A woman with multiple sclerosis (MS) who has not been able to stand for seven years has praised a standing frame intervention for helping to change her life.
Sally Morgan, from Moorhaven near Ivybridge, Devon, can now stand for more than an hour with minimal joint and muscle pain since taking part in a randomised control study run by the University of Plymouth.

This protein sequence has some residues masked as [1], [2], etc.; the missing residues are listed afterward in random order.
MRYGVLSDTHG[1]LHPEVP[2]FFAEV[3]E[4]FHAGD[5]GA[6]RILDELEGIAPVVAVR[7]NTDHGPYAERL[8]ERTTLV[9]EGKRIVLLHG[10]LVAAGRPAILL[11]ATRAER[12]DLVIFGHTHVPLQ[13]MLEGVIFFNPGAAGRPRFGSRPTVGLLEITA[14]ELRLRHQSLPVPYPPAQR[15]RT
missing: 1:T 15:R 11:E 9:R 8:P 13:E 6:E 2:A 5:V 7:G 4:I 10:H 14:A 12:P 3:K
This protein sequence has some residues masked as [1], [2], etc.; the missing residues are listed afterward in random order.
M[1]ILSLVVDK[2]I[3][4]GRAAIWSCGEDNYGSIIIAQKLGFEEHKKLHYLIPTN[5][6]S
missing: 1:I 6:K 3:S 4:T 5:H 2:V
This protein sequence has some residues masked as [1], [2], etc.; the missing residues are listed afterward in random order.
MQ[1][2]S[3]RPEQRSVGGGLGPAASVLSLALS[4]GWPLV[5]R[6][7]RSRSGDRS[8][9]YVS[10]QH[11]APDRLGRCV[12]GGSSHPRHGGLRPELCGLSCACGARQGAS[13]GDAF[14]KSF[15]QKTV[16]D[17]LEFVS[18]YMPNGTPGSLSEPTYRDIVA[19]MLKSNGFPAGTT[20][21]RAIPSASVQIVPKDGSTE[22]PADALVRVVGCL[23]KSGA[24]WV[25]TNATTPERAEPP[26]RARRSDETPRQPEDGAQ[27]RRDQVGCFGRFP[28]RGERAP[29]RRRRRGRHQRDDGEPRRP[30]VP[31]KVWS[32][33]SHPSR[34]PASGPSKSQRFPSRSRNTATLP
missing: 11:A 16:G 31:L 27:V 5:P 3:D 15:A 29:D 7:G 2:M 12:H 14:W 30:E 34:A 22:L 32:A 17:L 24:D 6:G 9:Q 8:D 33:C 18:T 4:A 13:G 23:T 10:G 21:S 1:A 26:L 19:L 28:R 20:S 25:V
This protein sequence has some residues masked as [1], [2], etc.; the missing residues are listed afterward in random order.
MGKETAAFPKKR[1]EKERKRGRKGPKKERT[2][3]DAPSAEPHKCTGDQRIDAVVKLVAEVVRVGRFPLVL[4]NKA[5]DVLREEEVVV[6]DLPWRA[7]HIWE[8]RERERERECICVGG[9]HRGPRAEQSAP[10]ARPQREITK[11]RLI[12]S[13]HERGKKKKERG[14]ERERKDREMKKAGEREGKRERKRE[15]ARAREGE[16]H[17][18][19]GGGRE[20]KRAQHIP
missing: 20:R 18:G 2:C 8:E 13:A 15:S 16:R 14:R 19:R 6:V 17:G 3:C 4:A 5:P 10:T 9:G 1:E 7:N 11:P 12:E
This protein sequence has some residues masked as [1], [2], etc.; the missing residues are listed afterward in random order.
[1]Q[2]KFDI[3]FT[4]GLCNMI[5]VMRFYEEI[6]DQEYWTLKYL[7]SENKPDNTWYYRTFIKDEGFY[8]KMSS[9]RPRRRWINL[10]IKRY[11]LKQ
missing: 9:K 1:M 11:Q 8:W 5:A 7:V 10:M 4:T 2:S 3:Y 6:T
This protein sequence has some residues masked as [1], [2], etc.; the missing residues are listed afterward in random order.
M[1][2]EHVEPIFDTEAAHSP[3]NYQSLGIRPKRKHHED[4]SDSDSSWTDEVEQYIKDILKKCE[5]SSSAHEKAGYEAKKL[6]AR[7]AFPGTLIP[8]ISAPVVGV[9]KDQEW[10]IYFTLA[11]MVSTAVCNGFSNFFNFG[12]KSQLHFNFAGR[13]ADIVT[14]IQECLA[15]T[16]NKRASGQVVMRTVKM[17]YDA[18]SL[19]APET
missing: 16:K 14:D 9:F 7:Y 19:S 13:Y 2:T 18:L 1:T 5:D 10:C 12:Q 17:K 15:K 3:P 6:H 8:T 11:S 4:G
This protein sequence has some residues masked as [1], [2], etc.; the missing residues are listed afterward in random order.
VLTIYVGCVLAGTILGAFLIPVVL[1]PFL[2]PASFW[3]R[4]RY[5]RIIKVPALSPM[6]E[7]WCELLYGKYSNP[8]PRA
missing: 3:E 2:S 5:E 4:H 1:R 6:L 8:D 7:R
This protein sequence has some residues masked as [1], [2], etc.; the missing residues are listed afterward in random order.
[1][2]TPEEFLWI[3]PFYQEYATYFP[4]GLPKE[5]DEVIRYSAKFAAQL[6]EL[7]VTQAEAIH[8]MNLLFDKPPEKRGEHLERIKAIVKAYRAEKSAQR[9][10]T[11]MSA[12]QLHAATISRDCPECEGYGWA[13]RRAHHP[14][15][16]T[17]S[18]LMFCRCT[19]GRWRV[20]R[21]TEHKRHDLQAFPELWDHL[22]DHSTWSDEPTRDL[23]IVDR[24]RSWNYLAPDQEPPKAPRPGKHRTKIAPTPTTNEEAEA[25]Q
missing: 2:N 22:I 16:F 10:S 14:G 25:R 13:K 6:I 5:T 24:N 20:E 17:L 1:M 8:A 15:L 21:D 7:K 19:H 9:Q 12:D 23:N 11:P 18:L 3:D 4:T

The trial is assessing the effectiveness of a home-based self-management standing frame programme in people with secondary progressive MS.
Known as standing up in Multiple Sclerosis (SUMS), the trial is being run by the University’s School of Health Professions, and is looking at the impact of standing on muscle weakness, balance, spasms, joint stiffness, breathing difficulties and bladder and bowel control.
The NHS-owned Oswestry Standing Frame is roughly the size of an armchair, and the study requires the participant to use it for 30 minutes, three times a week, for 36 weeks.